GAA: The Dublin manager Pat Gilroy is very relaxed about his team’s lack of consistency in the National Football League this season. As an All-Ireland winner, Gilroy knows the real litmus test will come when his side’s championship campaign kicks off eight weeks from now.
Meath boss Seamus McEnaney has no such luxury. Royal County fans want Banty’s head on the block – simply because they know their team, relegated to Division Three by Louth of all people on Sunday. has no championship future this summer. That’s why Banty will do well to survive as Meath manager beyond this weekend.
SOCCER: If you’re young enough and alert enough to know your way around YouTube, have a look for a goal scored by young Craig Forrester of St. Patrick’s Athletic against Shamrock Rovers in the Dublin derby on Friday night. The goal, the second of the game for the teenager, is as good as anything you will see anywhere in the world this year. The exquisite chip was straight out of the Lionel Messi drawer -- and that’s the highest compliment I can pay Craig Forrester. Remember his name. And Google it.
SOCCER: If anyone wants to know why Alex Ferguson was happy to take Paul Scholes back from his retirement home in January here’s a simple fact -- Manchester United haven’t lost a league game since Scholes returned to professional football. They are also about to win the Premier League. Good decision then.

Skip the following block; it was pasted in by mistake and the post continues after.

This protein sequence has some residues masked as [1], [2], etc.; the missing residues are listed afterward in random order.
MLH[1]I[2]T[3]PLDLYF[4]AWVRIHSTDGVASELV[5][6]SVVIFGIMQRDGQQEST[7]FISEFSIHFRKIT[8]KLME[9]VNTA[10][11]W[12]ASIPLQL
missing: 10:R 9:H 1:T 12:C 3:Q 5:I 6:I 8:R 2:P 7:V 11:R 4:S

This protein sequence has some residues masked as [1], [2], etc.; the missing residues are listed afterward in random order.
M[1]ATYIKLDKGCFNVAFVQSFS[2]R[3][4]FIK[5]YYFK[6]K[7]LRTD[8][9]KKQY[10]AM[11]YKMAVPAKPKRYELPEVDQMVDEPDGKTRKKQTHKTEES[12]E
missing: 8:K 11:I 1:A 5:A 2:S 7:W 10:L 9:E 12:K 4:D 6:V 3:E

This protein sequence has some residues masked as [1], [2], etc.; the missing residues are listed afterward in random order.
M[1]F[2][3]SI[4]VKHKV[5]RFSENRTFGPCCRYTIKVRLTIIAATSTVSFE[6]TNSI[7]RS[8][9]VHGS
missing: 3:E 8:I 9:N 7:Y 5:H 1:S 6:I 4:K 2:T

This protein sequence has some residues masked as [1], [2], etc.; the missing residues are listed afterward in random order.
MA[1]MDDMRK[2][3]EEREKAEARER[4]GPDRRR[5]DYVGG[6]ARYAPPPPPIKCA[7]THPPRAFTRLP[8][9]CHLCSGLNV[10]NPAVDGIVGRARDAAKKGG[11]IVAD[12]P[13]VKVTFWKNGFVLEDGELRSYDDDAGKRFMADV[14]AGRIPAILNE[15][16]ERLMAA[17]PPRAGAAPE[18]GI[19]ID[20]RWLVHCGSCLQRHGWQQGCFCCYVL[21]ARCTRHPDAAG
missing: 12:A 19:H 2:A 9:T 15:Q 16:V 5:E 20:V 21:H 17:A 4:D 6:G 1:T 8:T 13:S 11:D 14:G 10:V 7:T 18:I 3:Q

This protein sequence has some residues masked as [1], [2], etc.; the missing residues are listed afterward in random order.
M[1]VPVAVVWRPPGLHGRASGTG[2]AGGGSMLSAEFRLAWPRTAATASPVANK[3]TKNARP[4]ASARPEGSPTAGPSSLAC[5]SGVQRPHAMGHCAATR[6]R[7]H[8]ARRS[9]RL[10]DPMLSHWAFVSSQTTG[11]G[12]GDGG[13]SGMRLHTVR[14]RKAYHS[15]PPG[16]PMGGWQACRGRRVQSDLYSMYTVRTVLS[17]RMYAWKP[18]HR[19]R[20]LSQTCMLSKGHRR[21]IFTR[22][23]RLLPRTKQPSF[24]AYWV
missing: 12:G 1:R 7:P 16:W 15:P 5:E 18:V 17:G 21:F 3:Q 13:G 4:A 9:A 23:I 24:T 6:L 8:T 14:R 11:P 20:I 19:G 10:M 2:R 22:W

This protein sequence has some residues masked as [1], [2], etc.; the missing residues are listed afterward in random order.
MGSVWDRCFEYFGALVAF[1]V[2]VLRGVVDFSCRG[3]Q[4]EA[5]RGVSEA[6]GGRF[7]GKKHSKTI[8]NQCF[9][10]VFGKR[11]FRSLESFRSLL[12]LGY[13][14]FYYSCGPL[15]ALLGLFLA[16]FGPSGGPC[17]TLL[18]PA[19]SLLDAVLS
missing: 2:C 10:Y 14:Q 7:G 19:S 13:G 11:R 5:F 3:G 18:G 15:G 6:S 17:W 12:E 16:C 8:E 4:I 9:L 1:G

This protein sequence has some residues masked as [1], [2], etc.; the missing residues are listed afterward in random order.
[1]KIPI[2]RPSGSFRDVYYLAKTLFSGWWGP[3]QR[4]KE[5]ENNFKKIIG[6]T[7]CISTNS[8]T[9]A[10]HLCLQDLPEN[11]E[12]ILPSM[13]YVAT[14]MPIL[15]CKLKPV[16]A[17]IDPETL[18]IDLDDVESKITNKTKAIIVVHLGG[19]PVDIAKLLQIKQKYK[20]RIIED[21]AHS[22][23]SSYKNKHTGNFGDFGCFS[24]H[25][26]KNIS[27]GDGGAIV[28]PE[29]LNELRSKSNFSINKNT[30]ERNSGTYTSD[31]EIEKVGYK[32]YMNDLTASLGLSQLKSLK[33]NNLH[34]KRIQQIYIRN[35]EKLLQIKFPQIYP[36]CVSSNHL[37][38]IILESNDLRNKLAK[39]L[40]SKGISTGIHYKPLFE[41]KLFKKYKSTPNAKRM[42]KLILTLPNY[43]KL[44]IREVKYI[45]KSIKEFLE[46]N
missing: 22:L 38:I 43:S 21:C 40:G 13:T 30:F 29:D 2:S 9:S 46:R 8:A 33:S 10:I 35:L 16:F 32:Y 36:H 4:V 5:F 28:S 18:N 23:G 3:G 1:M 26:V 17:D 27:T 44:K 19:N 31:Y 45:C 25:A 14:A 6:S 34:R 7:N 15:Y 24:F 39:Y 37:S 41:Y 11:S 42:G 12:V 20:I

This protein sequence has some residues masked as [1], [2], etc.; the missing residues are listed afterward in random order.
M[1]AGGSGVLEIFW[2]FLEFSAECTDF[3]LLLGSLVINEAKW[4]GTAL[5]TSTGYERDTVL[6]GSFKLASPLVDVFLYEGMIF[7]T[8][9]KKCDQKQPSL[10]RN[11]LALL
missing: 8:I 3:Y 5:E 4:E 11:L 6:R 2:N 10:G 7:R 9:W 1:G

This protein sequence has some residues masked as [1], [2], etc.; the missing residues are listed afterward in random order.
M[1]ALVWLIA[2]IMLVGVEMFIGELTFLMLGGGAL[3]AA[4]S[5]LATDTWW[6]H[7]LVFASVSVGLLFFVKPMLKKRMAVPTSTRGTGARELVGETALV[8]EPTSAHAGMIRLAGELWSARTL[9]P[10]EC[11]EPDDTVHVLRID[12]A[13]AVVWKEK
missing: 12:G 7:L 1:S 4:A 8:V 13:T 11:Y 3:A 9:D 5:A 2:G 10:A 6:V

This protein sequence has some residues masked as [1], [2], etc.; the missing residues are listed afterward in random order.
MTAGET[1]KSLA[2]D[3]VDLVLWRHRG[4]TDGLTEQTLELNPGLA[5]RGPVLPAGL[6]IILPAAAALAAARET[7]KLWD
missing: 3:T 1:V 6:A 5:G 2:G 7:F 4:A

CYCLING: The Tour de France cycling great Bernard Hinault is to partake in a new Celtic series of races, which includes the Tour de Conamara in Galway at the end of May. I’m assuming that Conamara is the French for Connemara. Or else, the organizers can’t spell!
ROWING: No sooner had a “spectator” interrupted the colors boat race between Oxford and Cambridge by jumping into the Thames on Saturday than an Olympic security scare story was doing the rounds in England.
HERO OF THE WEEK
The Celtic players chaired Neil Lennon shoulder high off Rugby Park on Saturday afternoon after his team had hammered Kilmarnock 6-0 to clinch a first Scottish title in four years. Lennon called it the greatest day of his professional life, and he may well have had a point. He has had to put up with so much on and off the field in Scotland that he deserves to enjoy this moment in the sun.
IDIOT OF THE WEEK
The Manchester City manager Roberto Mancini announced on Sunday that Mario Balotelli will be lucky to still be playing professional football within two years. He made his remarks after Balotelli was sent off again, at Arsenal this time, as the title slipped further from City’s grasp. Mancini may well be right, but he is the man who puts the idiotic Balotelli on the pitch and pays him huge wages. They are both at fault.